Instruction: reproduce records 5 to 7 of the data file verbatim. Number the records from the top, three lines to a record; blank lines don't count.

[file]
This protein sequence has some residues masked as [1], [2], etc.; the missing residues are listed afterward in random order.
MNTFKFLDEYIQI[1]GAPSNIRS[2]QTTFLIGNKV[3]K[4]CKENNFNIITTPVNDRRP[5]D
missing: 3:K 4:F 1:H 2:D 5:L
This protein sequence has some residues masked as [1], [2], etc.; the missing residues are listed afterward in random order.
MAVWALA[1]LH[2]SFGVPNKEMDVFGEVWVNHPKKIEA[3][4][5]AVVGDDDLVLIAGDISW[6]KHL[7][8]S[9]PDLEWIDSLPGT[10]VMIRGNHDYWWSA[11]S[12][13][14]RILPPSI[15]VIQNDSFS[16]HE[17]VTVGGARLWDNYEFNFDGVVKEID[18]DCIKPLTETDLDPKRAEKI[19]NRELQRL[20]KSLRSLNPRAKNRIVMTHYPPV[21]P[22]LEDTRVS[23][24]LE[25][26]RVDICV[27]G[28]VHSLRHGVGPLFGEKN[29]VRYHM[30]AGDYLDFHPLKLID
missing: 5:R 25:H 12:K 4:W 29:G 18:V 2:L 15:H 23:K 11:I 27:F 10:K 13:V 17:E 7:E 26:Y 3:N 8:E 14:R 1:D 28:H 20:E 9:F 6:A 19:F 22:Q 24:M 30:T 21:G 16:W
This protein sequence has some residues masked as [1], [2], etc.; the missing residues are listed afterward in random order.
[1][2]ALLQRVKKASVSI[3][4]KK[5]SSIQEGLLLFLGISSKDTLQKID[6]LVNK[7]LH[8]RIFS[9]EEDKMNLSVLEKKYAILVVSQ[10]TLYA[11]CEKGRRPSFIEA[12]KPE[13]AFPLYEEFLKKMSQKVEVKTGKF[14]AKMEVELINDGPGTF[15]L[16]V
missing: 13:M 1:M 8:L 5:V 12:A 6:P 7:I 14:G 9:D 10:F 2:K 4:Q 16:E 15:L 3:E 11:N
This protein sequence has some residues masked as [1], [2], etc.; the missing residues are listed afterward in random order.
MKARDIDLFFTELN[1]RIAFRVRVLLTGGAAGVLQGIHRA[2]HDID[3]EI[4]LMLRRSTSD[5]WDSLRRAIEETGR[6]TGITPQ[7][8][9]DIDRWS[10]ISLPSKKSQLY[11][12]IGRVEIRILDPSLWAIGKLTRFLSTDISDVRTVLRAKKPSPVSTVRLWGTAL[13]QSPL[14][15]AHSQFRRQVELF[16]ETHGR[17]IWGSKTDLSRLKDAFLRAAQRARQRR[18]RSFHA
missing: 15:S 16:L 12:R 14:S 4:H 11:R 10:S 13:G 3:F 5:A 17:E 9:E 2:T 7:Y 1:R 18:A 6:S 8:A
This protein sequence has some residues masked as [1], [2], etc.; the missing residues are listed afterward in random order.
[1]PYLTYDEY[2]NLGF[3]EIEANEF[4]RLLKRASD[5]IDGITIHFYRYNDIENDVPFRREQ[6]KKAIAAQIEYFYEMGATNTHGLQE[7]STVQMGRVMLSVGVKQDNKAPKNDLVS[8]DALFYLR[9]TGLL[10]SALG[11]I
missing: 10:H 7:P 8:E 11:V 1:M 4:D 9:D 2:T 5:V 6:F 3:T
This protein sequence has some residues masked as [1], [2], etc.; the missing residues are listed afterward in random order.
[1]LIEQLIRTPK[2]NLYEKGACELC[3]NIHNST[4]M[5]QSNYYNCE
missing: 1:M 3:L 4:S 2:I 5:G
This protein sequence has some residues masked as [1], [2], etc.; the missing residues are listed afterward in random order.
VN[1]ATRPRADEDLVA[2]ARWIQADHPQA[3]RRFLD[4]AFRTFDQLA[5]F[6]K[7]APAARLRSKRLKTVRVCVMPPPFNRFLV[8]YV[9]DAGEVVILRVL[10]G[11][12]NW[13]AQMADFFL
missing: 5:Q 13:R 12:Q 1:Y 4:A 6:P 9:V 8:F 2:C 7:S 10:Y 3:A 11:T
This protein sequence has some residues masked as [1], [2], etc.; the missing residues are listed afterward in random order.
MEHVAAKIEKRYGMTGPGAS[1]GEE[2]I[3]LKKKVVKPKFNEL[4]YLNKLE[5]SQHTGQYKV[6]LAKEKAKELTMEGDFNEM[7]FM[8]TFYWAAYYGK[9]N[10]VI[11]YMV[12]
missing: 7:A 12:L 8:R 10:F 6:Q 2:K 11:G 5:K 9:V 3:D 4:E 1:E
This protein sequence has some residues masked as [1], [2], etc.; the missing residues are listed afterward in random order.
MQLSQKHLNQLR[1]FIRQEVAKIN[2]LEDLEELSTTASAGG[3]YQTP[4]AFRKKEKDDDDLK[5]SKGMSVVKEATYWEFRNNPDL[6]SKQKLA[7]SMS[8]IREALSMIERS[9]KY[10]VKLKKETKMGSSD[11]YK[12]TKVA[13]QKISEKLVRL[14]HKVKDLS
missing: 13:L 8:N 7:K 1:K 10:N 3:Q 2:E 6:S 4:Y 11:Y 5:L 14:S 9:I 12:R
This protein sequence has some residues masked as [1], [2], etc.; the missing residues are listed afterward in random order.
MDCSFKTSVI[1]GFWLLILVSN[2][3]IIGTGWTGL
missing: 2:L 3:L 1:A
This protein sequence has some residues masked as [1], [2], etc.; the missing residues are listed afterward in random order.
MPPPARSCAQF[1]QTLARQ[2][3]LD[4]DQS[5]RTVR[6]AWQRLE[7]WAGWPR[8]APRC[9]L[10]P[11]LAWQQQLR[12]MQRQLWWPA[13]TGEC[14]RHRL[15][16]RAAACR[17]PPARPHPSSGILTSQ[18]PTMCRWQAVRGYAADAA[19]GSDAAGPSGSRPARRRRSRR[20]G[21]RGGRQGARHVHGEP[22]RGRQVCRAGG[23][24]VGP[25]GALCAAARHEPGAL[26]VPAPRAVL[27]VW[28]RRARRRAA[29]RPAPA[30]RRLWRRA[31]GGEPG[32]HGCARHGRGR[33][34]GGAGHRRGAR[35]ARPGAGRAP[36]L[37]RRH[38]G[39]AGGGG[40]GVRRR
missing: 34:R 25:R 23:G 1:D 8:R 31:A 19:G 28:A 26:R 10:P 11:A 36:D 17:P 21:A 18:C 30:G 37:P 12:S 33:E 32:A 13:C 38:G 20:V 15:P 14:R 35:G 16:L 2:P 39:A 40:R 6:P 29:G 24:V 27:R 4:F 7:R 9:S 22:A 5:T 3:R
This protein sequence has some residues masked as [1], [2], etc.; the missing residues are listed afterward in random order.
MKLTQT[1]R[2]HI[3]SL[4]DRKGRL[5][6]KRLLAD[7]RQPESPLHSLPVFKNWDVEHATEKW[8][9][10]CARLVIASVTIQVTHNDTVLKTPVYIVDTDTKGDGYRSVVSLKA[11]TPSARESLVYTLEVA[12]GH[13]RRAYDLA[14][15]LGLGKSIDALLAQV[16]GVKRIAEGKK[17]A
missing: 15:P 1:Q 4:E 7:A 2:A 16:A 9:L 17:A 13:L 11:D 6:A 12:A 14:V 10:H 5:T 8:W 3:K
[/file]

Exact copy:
This protein sequence has some residues masked as [1], [2], etc.; the missing residues are listed afterward in random order.
[1]PYLTYDEY[2]NLGF[3]EIEANEF[4]RLLKRASD[5]IDGITIHFYRYNDIENDVPFRREQ[6]KKAIAAQIEYFYEMGATNTHGLQE[7]STVQMGRVMLSVGVKQDNKAPKNDLVS[8]DALFYLR[9]TGLL[10]SALG[11]I
missing: 10:H 7:P 8:E 11:V 1:M 4:D 9:D 2:T 5:V 6:F 3:T
This protein sequence has some residues masked as [1], [2], etc.; the missing residues are listed afterward in random order.
[1]LIEQLIRTPK[2]NLYEKGACELC[3]NIHNST[4]M[5]QSNYYNCE
missing: 1:M 3:L 4:S 2:I 5:G
This protein sequence has some residues masked as [1], [2], etc.; the missing residues are listed afterward in random order.
VN[1]ATRPRADEDLVA[2]ARWIQADHPQA[3]RRFLD[4]AFRTFDQLA[5]F[6]K[7]APAARLRSKRLKTVRVCVMPPPFNRFLV[8]YV[9]DAGEVVILRVL[10]G[11][12]NW[13]AQMADFFL
missing: 5:Q 13:R 12:Q 1:Y 4:A 6:P 9:V 8:F 2:C 7:S 10:Y 3:A 11:T